Electronic Signature Laws & Regulations - Greece

Note:

As a European Union (EU) Member State, Greece is governed by Regulation No. 910/2014 of the European Parliament and of the Council of 23 July 2014 on electronic identification and trust services for electronic transactions in the internal market (eIDAS). For more information on eIDAS, please read the Electronic Signature Laws & Regulations in the EU.

Overview

Until recently, electronic signatures and certificate-based digital signatures were not commonly used for the execution of contracts in Greece.  However, Greece has recently undergone a digital transformation which resulted in an increased interest in electronic signatures in the business community.

Next to the eIDAS Regulation, key laws that regulate the use of electronic signatures in Greece include:

  1. Law 4727/2020 on digital governance and electronic communications (Government Gazette A’ 184/23.09.2020) which constitutes the key piece of legislation on electronic signatures and regulates the enforceability of electronic documents for both public and private entities.
  2. Decision No. 813/5/2017 “Regulation for the Provision of Trust Services” (Government Gazette 4396/B/14-12-2017) EETT Regulation) which was issued by the EETT* and sets forth specific rules for trust services and the application of the eIDAS Regulation in Greece.
  3. Law 4070/2012 which establishes the competencies of EETT in relation to trust services and sets the rules on sanctions that can be imposed in the event of a violation of electronic signature legislation; and
  4. Substantive and procedural civil law rules relating to contract formalities and evidence Civil Code provisions relating to contract formalities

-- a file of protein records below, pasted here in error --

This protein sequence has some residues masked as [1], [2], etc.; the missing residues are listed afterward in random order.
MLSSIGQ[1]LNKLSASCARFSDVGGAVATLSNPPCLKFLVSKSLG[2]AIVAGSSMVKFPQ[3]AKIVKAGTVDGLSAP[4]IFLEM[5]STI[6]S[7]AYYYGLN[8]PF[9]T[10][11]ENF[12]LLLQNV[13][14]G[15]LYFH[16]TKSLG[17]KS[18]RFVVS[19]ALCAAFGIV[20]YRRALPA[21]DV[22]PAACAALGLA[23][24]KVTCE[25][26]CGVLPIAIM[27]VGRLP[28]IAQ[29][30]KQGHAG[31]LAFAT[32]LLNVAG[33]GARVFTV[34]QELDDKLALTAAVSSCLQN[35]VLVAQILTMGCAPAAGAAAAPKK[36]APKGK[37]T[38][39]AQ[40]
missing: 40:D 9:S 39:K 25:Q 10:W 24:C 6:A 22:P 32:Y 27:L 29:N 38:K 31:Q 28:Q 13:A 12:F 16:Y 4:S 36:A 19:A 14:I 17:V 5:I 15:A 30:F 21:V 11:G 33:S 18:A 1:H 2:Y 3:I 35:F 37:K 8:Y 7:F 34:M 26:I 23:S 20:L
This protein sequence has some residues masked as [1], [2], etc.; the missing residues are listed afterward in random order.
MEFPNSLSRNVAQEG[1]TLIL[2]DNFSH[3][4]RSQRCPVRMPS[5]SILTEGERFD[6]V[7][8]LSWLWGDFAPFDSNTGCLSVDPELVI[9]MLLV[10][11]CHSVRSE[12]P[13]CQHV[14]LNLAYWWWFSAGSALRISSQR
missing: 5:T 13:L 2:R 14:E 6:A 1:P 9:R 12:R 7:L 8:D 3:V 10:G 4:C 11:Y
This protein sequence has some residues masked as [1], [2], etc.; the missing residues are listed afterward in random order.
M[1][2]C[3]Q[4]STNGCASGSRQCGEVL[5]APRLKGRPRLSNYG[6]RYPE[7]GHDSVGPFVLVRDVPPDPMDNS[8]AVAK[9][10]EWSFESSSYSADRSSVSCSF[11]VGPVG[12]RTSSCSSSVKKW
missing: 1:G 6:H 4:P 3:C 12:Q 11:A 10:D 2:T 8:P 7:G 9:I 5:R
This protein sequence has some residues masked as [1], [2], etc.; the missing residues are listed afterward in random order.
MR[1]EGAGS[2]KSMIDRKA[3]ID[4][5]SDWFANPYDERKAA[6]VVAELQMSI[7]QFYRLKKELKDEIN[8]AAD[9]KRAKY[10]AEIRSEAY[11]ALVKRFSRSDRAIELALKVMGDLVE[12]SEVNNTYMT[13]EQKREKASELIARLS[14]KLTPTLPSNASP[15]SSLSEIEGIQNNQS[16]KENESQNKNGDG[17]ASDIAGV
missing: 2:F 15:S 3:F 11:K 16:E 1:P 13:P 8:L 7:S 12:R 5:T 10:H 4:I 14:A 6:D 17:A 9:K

*The Hellenic Telecommunications and Post Commission (EETT) is the national supervisory authority responsible for the implementation of the eIDAS Regulation in Greece.

Under Article 158 of the Civil Code, a contract can in principle be valid and binding without being subject to any formalities (except for specific types of contracts where the law expressly requires a certain form). Thus, a signature is not necessarily required for a valid and enforceable contract in Greece as long as the parties have reached an agreement that another formality will be binding.

In accordance with eIDAS, Greek law distinguishes between (i) standard electronic signatures (“SES”), (ii) advanced electronic signatures (“AES”) , and (iii) qualified electronic signatures (“QES”).

Article 16 paragraph 1 Law 4727/2020 states that use of QES is mandatory only where written form is prescribed by statute or agreed upon between the parties. Accordingly, QES is required for the following documents:

  1. termination of employment agreements and severance and release agreements;
  2. temporary employee staffing agreements;
  3. renewal of fixed term employment agreement;
  4. conclusion of collective labour agreements;
  5. notifications to labour authorities;
  6. abstract acknowledgement of obligation or promise οf debt;
  7. termination of commercial lease agreements;
  8. agreements on intangible assets (e.g. transfers and assignment or licenses of copyright, patents, trademarks etc.);